Tuesday, July 18, 2017

Dessert as Easy as 1, 2, 3

Chocolate Puff right out of the oven
Have you ever been in a twist over what to make for dessert when you have unexpected company? Ever have to bring dessert to dinner at a friend's house?  How about just needing something quick and simple, yet elegant and satisfying? I have the answer for you.

3 Simple Ingredients
It's a Chocolate Puff.  Yes, I know it sounds more complicated than it really is, but believe me, it's quick and simple.  The only thing simpler would be ice cream sundaes. Really- trust me on this.  This has become my new go to dessert, and everyone LOVES it! All you need is three simple ingredients.  Keep them on hand and you will never be at a loss for a quick and elegant dessert again.

Chocolate Puff

1 package frozen puff pastry, thawed
Step 1
1 large chocolate bar of your choice (I prefer Special Dark)
Slivered almonds, large handful

Unfold pastry on a cutting board. 
Place chocolate bar in the center of the center panel.

Step 2

Make vertical cuts at each of the four corners of the candy bar to the edge of the pastry.

Make about 5 (45 degree angle) cuts on either side of the bar.
Fold ends over the chocolate bar.  Fold angled strips alternately across front of the candy bar as if you were making a braid.
Step 3

Carefully place pastry on parchment lined baking sheet. 
Brush with egg wash and sprinkle with slivered almonds. Bake at 425 degrees for approx. 15 - 20 minutes until puffed and golden.

Saturday, May 13, 2017

Are You Waffling?

Stove top Waffle Iron
Like most people do from time to time, I've been vacillating about making a career move recently.  I guess you could say that I'm waffling about some of my options. But since this blog is about food and not my career in design and construction, let's talk about another type of waffling.  

I have a stove top Belgium waffle iron that has been under utilized for years.  I take it out rarely to make waffles for an occasional Sunday brunch.  So I decided to use it for some favorite foods.  Mostly because it seemed like a much more healthy alternative than frying.  And the geometric shape of a waffle is unexpected and fun.  There's something about waffle geometry and the transformative power of the waffle iron that turns (almost) any recipe into an adventure.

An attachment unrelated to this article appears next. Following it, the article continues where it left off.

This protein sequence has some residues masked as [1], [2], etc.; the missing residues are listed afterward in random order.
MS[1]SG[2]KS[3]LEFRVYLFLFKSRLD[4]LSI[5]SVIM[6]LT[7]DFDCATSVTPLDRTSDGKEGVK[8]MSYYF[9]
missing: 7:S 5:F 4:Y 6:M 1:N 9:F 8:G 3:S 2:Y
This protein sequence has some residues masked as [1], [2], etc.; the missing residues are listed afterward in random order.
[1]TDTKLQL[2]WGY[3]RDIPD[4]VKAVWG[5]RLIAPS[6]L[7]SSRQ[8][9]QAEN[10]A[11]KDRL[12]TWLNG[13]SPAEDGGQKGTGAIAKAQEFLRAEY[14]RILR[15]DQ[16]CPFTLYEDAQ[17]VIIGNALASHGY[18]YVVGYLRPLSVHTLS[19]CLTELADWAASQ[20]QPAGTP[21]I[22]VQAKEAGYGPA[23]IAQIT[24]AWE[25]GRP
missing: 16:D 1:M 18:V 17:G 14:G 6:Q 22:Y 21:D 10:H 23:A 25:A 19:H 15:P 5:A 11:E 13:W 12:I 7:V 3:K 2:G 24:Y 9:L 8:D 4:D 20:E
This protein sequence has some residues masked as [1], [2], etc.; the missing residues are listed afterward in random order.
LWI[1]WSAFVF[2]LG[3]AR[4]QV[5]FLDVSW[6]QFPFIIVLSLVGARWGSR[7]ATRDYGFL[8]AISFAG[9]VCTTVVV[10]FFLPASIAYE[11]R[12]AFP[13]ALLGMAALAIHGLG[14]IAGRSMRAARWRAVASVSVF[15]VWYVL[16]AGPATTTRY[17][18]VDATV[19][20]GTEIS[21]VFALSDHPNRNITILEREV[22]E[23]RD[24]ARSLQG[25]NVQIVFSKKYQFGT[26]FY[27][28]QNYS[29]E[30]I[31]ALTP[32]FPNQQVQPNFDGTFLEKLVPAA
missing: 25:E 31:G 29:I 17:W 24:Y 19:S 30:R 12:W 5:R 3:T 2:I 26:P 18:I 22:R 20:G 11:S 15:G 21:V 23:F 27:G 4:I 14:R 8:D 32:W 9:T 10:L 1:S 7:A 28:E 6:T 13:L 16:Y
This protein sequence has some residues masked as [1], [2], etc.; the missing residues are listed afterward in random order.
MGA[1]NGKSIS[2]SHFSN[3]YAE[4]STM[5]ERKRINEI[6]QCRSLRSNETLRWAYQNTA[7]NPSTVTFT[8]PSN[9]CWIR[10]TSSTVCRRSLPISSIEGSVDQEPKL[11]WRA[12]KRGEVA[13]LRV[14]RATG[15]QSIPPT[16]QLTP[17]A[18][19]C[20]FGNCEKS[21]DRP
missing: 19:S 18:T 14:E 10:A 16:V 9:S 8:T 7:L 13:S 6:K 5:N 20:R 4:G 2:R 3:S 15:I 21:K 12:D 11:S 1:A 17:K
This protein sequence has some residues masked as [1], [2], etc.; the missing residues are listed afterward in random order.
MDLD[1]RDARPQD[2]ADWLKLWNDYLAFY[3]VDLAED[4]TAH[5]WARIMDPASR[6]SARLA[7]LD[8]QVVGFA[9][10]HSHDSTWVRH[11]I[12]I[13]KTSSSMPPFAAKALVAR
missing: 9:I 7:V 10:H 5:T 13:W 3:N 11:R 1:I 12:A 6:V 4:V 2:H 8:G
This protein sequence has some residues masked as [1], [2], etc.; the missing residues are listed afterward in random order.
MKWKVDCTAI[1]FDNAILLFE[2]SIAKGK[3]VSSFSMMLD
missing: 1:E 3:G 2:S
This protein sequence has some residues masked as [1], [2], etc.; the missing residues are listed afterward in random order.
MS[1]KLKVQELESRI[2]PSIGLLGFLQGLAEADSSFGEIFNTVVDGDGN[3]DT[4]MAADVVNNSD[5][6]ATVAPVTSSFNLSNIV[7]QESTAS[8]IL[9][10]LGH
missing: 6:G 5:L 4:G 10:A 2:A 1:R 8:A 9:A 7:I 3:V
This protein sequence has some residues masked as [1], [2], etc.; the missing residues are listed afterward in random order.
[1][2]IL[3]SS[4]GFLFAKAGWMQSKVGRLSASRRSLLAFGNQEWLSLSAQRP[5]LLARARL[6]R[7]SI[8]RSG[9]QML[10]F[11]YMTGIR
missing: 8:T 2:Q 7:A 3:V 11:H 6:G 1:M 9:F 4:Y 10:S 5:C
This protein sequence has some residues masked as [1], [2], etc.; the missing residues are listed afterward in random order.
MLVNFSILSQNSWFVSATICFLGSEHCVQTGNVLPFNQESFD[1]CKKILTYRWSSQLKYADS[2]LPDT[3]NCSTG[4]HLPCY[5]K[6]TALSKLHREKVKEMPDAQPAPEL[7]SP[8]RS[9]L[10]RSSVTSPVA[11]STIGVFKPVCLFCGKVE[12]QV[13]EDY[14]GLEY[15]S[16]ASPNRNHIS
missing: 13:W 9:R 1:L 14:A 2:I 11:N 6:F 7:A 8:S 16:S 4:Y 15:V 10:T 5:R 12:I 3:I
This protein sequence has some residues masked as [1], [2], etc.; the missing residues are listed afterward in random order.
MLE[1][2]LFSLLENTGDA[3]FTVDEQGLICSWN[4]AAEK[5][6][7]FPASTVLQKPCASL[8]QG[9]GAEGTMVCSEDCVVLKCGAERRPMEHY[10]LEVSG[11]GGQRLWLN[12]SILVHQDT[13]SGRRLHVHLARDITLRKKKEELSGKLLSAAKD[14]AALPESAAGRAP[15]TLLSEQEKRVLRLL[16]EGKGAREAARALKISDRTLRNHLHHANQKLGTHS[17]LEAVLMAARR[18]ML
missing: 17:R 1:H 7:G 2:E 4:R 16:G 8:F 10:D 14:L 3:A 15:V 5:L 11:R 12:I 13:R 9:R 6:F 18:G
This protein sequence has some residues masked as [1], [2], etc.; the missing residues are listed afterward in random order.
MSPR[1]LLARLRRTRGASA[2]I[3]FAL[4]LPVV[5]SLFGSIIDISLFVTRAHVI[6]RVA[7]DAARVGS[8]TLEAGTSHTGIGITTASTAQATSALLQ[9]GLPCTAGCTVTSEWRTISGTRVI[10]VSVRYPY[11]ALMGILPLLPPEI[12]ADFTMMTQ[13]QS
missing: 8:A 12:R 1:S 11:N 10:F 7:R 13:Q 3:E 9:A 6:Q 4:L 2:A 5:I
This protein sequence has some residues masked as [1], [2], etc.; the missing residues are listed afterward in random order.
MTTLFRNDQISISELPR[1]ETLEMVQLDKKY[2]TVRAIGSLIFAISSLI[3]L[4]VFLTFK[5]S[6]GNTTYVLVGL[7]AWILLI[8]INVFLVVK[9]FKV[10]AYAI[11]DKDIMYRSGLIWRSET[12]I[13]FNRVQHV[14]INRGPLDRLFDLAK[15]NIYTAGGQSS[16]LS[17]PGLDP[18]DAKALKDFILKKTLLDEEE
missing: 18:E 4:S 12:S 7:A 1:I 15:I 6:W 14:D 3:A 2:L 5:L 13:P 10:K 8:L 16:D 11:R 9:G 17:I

The stove top waffle iron was patented by Dutch American inventor Cornelius Swathout on August 24, 1869 and its anniversary is celebrated as National Waffle Day.   The Belgium Waffle was brought to the US at the New York World's Fair in 1964 by Brussels restauranteur Maurice Vermersch based on the recipe that his wife developed during World War II.  I remember the first time I had a Belgium waffle with ice cream and stawberries- it was at the Big E in the mid 70's.  I thought it was AMAZING.  You will find that the following Belgium waffle recipe is just as amazing because it is light and airy on the inside and has a slight crunch on the outside.  Mother's Day is tomorrow, and if you are planning on making breakfast or brunch, you might want to consider this classic favorite.

Waffled hash browns with poached egg

So, I've fallen in love with my waffle iron all over again recently and discovered that it can be used for any number of foods.  One of my favorites is hash browns! If you don't have time to make them from scratch, you can use tater tots- they work just as well.  Serve with a poached egg on top and you have a real breakfast winner.  I've also discovered that you can waffle the following: